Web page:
About a week or later, the soldiers came back in and said, “Oh. By the way, we misidentified that guy. He was not the bad guy, he was just standing there.” It was remarkable to see how everyone’s attitude changed around this patient. The nurses were a little nicer to him, and everybody was kind. We actually talked about it a lot. All of us kind of made the same decision that it was not our job to judge somebody based on the stories we heard about them. It was our job to take care of them as we would any other patient in front of us. It relieved us of the burden of having to decide if somebody deserved our care or not. It just put us in the position of just love everybody and take care of everybody. Even if they are a terrorist, and they have been raised to think that Americans are hateful, then they will see that that was not true. It made a huge difference in quality of life and peace of mind, and sense of duty and all those things. If you came in with a neurosurgery problem, I was going to take care of you.
NPR’s Snap Judgment podcast recently interviewed about having to choose to treat and American or an enemy soldier. Tell us a little about that case.
In Iraq, we had four sets of neurosurgery instruments available to us, and it took three hours to re-sterilize them in the autoclave that we had. There was one day when the weather was bad, and we had been told that we were not going to get resupplied that day. We knew that whatever we had in the hospital was going to have to last us a couple of days.
A bomb went off and a bunch of people showed up at the hospital at the same time. My partner and I ended up doing four craniotomies in a very short order. He took the third patient to the OR with the third set of instruments, and I got the fourth Marine. I was about to start operating when a bad guy came in with an equally bad injury.
So, I had one operating room available and one set of instruments. I had to make a decision that one of these two guys was going to die because he was going to have to wait for surgery for two hours. I decided that the other surgeon was going to be about 30 minutes, so I decided that we were going to take both of these guys back to the operating room and prep them for surgery. We were going to operate on the American, and as soon as we were done with those instruments, we were going to pour alcohol on them and operate on the bad guy.
It worked out that they both did alright. You never would have to make that decision in the United States. That was so different. You went to bed at night and felt like you did your best, and that is what we had to do for those two people. I did not feel bad about using them on the American first. That was our mission.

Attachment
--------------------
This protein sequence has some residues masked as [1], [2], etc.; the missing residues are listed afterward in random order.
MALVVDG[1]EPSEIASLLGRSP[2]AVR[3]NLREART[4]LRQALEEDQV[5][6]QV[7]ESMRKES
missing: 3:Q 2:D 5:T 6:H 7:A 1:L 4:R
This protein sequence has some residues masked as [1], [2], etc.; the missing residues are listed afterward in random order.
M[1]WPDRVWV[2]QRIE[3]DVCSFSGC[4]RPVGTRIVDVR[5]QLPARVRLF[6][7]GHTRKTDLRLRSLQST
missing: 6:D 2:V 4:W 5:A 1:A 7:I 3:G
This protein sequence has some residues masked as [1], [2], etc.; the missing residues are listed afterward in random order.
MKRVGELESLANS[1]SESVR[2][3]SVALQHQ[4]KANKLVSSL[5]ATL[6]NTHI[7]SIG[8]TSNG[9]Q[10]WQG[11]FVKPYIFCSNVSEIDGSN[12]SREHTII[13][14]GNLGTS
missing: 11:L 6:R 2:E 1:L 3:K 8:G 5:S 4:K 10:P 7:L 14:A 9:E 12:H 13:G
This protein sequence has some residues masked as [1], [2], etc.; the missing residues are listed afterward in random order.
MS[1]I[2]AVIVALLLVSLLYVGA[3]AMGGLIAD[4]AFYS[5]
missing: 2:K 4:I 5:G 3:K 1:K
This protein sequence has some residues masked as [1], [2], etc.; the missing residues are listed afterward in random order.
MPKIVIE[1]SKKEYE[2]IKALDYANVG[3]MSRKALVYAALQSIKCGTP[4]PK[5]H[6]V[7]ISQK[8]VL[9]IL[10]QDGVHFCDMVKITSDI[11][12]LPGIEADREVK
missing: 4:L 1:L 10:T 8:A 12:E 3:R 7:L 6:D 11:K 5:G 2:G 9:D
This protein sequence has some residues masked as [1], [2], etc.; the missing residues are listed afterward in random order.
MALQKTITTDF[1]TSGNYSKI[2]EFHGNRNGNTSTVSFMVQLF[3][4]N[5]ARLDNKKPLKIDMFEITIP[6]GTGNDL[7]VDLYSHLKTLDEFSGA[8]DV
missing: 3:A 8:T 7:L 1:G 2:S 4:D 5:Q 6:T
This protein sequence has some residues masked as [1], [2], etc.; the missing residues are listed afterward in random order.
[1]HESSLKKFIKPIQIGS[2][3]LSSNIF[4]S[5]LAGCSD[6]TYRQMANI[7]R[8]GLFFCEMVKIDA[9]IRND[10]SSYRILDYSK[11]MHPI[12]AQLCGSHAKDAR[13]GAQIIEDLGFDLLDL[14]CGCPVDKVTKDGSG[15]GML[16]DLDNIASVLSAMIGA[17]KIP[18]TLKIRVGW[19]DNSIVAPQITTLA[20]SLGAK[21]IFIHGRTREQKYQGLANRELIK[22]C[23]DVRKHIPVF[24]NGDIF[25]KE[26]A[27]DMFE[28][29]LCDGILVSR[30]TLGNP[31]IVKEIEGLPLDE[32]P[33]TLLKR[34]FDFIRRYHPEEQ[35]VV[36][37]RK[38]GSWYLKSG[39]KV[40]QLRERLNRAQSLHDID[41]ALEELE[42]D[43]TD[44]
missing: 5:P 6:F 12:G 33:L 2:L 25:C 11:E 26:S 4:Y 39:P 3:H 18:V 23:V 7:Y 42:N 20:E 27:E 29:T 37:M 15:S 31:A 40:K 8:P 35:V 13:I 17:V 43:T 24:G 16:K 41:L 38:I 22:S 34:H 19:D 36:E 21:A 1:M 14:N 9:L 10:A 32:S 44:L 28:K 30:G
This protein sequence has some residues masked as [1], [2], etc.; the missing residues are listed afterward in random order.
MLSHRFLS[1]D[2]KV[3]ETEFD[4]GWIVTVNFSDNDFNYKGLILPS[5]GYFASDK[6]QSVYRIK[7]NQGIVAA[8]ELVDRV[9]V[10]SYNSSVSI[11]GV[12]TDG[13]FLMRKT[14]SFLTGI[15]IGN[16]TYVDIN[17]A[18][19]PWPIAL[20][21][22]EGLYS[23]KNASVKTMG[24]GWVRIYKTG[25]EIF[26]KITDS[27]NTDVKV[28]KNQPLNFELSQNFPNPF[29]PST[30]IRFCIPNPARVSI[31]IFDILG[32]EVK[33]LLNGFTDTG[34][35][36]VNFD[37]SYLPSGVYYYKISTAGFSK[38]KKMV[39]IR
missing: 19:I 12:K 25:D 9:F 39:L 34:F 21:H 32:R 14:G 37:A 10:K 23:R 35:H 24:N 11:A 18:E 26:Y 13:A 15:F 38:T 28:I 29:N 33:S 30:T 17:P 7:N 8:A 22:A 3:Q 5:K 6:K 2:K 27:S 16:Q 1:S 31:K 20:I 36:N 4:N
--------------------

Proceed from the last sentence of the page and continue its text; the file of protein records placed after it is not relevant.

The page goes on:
You retired from the Air Force as a major. Why did you decide you wanted to return to civilian life?
The Air Force offered to promote me to Lieutenant Colonel, but they wanted me to go back to Iraq instead of getting out in June 2005. But my kids were young, and it was just too much. I felt like I had done what I needed to do. I felt this was the right thing for my family.
So, you joined the Air Force to help pay for medical school, but it sounds like it had a profound effect on shaping you as a neurosurgeon and a doctor.
Without any question, it was the defining period of time in my professional and personal life. It is the thing of which I am the most proud professionally, and I think it defined me as a surgeon more than any other thing I went through as a human being. I served my country, and when I had moments when I felt like I did not do enough, I had to realize that the vast majority of people will never go at all.
At the end of the day, I know that when my country asked something of me, I did it and I did my best job that I could do. I feel good about that.
Dr. Warren is a board-certified neurosurgeon and a retired major of the U.S. Air Force. After serving the country for 14 years, including a deployment as a combat surgeon in Iraq, he retired as chairman of neurosurgery at Wilford Hall Medical Center in San Antonio. He is founder of the Air Force’s Comprehensive Epilepsy Management Center and the Center for Minimally Invasive Neurosurgery. He also served as Director of Cerebrovascular, Skull Base, and Neurotrauma Surgery. In his spare time, he writes and podcasts about the influence of neuroscience on mental wellness and personal development at his website www.wleewarrenmd.com. He is accepting new patients at Advantage Orthopedics and Neurosurgery in Casper. Call (307) 233-0250 for an appointment or referral.
Fellowship: Allegheny General Hospital, Pittsburgh, Pa.; surgical epilepsy
Residency: Allegheny General Hospital, Pittsburgh, Pa; neurosurgery
Internship: Allegheny General Hospital, Pittsburgh, Pa; general surgery
Medical degree: University of Oklahoma College of Medicine, Oklahoma City